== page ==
Date: 24 August 2012
THE 2013 Budget, which will be unveiled on Sept 28, should aim to show that it can sustain the strong growth rates on a longer-term basis.
The latest estimates released by Bank Negara Malaysia indicate that the economy grew by a creditable 5.4 per cent in the last quarter and a revised figure of 4.9 per cent for the first quarter of this year, compared with the earlier estimate of 4.6 per cent.
This is an impressive performance given the low, slow and even declining growth rates in the United States, Europe, Japan and most parts of the world.
Even the conservative London Financial Times writer, Jeremy Grant, could not hide his surprise at Malaysia's resilience.
But we should not be carried away by this favourable assessment of our economy. Neither should we take this steady growth for granted and, worse still, become complacent and cavalier.
This is because there are serious undercurrents and global threats, while we also have internal socio-economic and political concerns to contend with. Thus, the second half of this year and further ahead may be fraught with dangers brought about by a whole range of socio-economic weaknesses that we need to overcome with a firm political will to remain resilient.
Hence, the 2013 Budget has to be well planned to play a more strategic structural role in sustaining our short-term economic gains. The budget has to strengthen the "economic transformation" to ensure longer-term structural growth and better income distribution that will be truly sustainable.
For instance, we cannot ignore the fact that it is the government's accelerated spending in recent times that has pushed up public consumption and public investment. The salary increases, high subsidies, cash grants and handouts have no doubt boosted growth rates. The Economic Transformation Projects and programmes have also stimulated growth, together with private sector partnerships and financing. This is all good for the economy but it begs the critical question as to how long this public sector initiatives can be sustained.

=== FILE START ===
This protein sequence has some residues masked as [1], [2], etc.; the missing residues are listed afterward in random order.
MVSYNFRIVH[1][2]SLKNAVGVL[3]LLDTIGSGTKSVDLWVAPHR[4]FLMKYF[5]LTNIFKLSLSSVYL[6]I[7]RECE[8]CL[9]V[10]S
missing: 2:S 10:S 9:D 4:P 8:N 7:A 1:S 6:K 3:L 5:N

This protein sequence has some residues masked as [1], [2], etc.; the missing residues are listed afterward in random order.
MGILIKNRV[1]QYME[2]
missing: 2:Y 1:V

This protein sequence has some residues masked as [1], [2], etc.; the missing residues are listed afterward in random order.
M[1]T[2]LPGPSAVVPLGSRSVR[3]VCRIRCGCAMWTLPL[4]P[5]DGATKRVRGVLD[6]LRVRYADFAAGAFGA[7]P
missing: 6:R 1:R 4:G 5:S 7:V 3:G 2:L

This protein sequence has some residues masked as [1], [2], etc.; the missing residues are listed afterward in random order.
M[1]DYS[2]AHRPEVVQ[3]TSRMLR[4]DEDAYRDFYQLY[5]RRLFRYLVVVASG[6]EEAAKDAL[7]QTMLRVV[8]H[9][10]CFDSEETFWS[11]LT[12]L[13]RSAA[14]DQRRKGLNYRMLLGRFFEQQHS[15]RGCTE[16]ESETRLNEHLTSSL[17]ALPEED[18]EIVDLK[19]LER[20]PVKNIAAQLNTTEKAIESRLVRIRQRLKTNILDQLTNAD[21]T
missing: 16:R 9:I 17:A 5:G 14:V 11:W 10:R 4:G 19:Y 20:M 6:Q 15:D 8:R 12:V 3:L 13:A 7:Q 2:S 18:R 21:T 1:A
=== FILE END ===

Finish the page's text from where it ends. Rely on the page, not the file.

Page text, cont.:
We should not forget that our non-petroleum exports could decline with lower demand from declining foreign economies. At the same time, our essential imports will have to continue and this trend could adversely impact the balance of payments. More importantly, revenue could be affected by lower exports. If government expenditure, especially in the operating budget, keeps rising at a high rate, then the deficit would worsen.
The oft-postponed goods and services tax could be introduced on a small scale to collect more taxes from expensive items consumed by the higher-income group. The 2013 Budget has to be more fiscally responsible to address any worsening of the deficit. Big-ticket projects, that have lower priority now, can be slowed down. The savings could be diverted to finance small projects and programmes for the bottom 40 per cent income groups and small-medium industries to meet the higher priority basic needs of the poor and less privileged.
However, there is the danger that the economy may be soon approaching a tipping point if the government does not restrain the deterioration in its deficits and debts. We must take remedial action through the 2013 Budget to protect and ensure our longer-term economic viability.
Tan Sri Ramon Navaratnam, chairman, Asli Centre of Public Policy Studies, Kuala Lumpur
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